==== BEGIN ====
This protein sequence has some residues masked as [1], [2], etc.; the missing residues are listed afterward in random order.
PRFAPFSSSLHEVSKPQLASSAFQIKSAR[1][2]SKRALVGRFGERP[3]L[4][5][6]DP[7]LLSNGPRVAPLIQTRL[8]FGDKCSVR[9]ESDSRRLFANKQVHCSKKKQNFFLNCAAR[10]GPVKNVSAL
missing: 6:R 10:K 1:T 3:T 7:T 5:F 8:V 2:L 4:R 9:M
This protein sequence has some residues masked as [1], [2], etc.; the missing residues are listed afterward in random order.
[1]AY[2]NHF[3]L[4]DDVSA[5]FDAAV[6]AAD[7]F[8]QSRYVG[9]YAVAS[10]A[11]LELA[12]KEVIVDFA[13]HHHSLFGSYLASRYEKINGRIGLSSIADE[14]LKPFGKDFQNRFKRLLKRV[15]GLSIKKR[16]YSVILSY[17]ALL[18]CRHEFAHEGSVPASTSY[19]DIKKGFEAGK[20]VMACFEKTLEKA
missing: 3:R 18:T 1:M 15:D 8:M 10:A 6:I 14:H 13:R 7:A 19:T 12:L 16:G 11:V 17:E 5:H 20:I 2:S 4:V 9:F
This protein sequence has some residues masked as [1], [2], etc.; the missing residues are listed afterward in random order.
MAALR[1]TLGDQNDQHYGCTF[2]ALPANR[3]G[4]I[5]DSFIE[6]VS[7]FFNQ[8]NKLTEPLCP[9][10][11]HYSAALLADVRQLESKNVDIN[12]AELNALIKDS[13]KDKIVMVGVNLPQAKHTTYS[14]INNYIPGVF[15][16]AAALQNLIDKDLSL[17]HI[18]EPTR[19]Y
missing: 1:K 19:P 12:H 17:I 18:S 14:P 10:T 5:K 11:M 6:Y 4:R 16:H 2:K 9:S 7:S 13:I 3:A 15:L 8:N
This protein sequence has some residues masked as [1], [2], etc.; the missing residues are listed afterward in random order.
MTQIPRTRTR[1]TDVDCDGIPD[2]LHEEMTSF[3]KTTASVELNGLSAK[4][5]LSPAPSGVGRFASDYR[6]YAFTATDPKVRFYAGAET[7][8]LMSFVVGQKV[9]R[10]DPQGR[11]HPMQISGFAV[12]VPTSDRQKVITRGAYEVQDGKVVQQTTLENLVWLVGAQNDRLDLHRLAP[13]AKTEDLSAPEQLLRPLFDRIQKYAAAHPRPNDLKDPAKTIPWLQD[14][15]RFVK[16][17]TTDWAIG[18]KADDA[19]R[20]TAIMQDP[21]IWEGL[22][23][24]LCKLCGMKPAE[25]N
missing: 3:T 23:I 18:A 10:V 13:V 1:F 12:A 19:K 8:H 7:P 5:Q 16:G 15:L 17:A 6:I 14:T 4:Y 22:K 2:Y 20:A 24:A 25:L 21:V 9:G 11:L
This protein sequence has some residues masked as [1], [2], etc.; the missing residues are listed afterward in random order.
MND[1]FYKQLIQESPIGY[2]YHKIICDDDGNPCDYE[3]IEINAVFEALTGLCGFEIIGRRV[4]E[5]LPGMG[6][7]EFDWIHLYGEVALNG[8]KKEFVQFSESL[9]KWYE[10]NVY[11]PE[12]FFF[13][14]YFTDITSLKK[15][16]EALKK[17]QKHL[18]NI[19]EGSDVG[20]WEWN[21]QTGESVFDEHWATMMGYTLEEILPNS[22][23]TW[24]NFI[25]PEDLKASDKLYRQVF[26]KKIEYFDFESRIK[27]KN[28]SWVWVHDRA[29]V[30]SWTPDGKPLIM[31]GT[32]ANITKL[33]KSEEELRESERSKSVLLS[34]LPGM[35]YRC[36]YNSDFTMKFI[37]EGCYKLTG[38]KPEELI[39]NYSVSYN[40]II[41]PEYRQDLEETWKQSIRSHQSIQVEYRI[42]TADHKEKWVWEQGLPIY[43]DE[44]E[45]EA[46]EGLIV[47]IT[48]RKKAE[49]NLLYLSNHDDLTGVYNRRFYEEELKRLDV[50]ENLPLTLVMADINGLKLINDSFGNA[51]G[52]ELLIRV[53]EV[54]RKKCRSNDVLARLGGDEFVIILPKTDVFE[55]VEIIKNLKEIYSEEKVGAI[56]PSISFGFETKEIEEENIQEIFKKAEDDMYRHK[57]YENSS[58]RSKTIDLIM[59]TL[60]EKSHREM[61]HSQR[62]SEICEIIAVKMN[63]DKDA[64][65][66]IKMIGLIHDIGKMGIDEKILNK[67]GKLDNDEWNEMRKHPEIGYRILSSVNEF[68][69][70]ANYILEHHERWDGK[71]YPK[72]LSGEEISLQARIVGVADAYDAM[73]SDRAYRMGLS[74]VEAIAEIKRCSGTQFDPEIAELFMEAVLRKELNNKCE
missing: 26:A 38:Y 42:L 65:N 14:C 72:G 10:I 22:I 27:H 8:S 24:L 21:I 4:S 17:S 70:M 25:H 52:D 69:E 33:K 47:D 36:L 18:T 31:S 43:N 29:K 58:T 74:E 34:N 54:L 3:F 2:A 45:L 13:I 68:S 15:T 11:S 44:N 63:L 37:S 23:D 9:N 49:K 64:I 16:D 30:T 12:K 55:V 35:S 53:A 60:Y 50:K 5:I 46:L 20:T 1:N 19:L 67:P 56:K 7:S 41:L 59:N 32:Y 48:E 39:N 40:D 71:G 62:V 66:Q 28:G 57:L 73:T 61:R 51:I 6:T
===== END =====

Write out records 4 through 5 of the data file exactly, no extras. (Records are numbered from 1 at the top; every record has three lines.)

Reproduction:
This protein sequence has some residues masked as [1], [2], etc.; the missing residues are listed afterward in random order.
MTQIPRTRTR[1]TDVDCDGIPD[2]LHEEMTSF[3]KTTASVELNGLSAK[4][5]LSPAPSGVGRFASDYR[6]YAFTATDPKVRFYAGAET[7][8]LMSFVVGQKV[9]R[10]DPQGR[11]HPMQISGFAV[12]VPTSDRQKVITRGAYEVQDGKVVQQTTLENLVWLVGAQNDRLDLHRLAP[13]AKTEDLSAPEQLLRPLFDRIQKYAAAHPRPNDLKDPAKTIPWLQD[14][15]RFVK[16][17]TTDWAIG[18]KADDA[19]R[20]TAIMQDP[21]IWEGL[22][23][24]LCKLCGMKPAE[25]N
missing: 3:T 23:I 18:A 10:V 13:V 1:F 12:A 19:K 8:H 7:P 5:Q 16:G 15:L 17:A 6:I 14:T 4:Y 22:K 2:Y 20:A 24:A 25:L 21:V 9:G 11:L
This protein sequence has some residues masked as [1], [2], etc.; the missing residues are listed afterward in random order.
MND[1]FYKQLIQESPIGY[2]YHKIICDDDGNPCDYE[3]IEINAVFEALTGLCGFEIIGRRV[4]E[5]LPGMG[6][7]EFDWIHLYGEVALNG[8]KKEFVQFSESL[9]KWYE[10]NVY[11]PE[12]FFF[13][14]YFTDITSLKK[15][16]EALKK[17]QKHL[18]NI[19]EGSDVG[20]WEWN[21]QTGESVFDEHWATMMGYTLEEILPNS[22][23]TW[24]NFI[25]PEDLKASDKLYRQVF[26]KKIEYFDFESRIK[27]KN[28]SWVWVHDRA[29]V[30]SWTPDGKPLIM[31]GT[32]ANITKL[33]KSEEELRESERSKSVLLS[34]LPGM[35]YRC[36]YNSDFTMKFI[37]EGCYKLTG[38]KPEELI[39]NYSVSYN[40]II[41]PEYRQDLEETWKQSIRSHQSIQVEYRI[42]TADHKEKWVWEQGLPIY[43]DE[44]E[45]EA[46]EGLIV[47]IT[48]RKKAE[49]NLLYLSNHDDLTGVYNRRFYEEELKRLDV[50]ENLPLTLVMADINGLKLINDSFGNA[51]G[52]ELLIRV[53]EV[54]RKKCRSNDVLARLGGDEFVIILPKTDVFE[55]VEIIKNLKEIYSEEKVGAI[56]PSISFGFETKEIEEENIQEIFKKAEDDMYRHK[57]YENSS[58]RSKTIDLIM[59]TL[60]EKSHREM[61]HSQR[62]SEICEIIAVKMN[63]DKDA[64][65][66]IKMIGLIHDIGKMGIDEKILNK[67]GKLDNDEWNEMRKHPEIGYRILSSVNEF[68][69][70]ANYILEHHERWDGK[71]YPK[72]LSGEEISLQARIVGVADAYDAM[73]SDRAYRMGLS[74]VEAIAEIKRCSGTQFDPEIAELFMEAVLRKELNNKCE
missing: 26:A 38:Y 42:L 65:N 14:C 72:G 10:I 22:I 27:H 8:S 24:L 21:I 4:S 17:S 70:M 25:H 52:D 69:E 33:K 47:D 36:L 18:T 31:S 43:N 29:K 58:T 74:E 34:N 54:L 3:F 2:A 45:L 13:I 68:S 15:T 11:S 44:N 63:L 37:S 23:D 9:N 49:K 64:I 16:D 30:T 12:K 55:V 35:S 53:A 60:Y 50:K 5:I 46:L 20:T 1:N 19:L 67:P 56:K 7:S 41:L 59:N 32:Y 48:E 39:N 40:D 71:G 62:V 66:Q 28:G 57:L 73:T 61:R 51:I 6:T